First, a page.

My point is that there are going to be people in india - or wherever - who have the qualty, but are in a depressed economy. So it is good money for them at low rates, or the people are being exploited - but that is not always the case.

      In any case, software is becoming more dialed in for the novice, and people with little experience will do it themselves and think they have done a wonderful job. This ignorance is probably our biggest competition, the lost jobs we should have gotten from those that want a good job and thought they had done a good job themselves.

      Another reason to do what you can to keep spreading the examples ...



      • #4
        Originally posted by roger_ele
        software is becoming more dialed in for the novice, and people with little experience will do it themselves and think they have done a wonderful job. This ignorance is probably our biggest competition
        I think you hit the nail squarely on the head! Most of us can remember when we made our first corrections. Many of us probably used 2 sliders with levels, and thought it looked great. Those of us with a little darkroom experience could see there was more to be had. The general public many times can't see the subtleties, and are unwilling to pay for additional quality.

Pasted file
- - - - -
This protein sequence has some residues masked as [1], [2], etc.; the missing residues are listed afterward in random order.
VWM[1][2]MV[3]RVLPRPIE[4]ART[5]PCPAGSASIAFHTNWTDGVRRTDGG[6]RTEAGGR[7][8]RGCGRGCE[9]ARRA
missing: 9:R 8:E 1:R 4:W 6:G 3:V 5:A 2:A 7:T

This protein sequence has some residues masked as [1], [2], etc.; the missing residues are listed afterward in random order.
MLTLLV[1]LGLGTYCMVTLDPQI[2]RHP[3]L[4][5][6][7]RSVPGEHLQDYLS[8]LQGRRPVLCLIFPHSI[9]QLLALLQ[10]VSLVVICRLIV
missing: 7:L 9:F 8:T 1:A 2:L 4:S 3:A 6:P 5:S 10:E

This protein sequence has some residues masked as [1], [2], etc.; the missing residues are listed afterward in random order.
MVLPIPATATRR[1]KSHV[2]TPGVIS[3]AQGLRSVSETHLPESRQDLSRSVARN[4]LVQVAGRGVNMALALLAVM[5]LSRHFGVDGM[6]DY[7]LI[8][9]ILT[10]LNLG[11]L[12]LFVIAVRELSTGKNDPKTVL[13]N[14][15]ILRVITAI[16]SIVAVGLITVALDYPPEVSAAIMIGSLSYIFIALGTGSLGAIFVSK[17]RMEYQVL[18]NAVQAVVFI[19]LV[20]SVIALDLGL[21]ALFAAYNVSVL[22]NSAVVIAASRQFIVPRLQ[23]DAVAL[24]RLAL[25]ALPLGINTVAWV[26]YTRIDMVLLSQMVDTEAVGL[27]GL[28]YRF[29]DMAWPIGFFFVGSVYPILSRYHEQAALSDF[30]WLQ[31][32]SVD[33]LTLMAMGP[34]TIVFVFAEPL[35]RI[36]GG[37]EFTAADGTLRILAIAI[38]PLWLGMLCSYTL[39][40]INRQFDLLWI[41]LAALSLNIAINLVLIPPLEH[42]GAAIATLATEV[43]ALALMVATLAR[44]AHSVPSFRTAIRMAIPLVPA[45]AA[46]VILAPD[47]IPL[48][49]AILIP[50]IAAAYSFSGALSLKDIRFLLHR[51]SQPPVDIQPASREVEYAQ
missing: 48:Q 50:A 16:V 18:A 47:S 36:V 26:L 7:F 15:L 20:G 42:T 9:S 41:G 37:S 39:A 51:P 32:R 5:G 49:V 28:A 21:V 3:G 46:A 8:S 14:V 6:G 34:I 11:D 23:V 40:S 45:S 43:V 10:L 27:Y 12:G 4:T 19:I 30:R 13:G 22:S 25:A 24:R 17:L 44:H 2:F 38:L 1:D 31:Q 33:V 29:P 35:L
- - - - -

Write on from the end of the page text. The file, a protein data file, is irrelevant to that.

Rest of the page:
• #5
          "The general public many times can't see the subtleties, and are unwilling to pay for additional quality."

          The other side of the coin Ed - Do you think the overall volume of business available may be actually on the increase due to the interest of "working on their own" ?

          ....As you know we have come full circle - home darkrooms that were so common way back when inspired the public into wanting better work in the long run and opened the way to finishing labs because they could do the work faster, better and at less cost than it could be done in the small darkrooms.

          My experience is somewhat limited here as our clients are not much into "do it yourself" projects - but the ones that we have seen are pretty disgusted with the amount of work that it takes to get a decent print from a digital image (once they have passed that initial awe that you spoke of and see their work for what it is)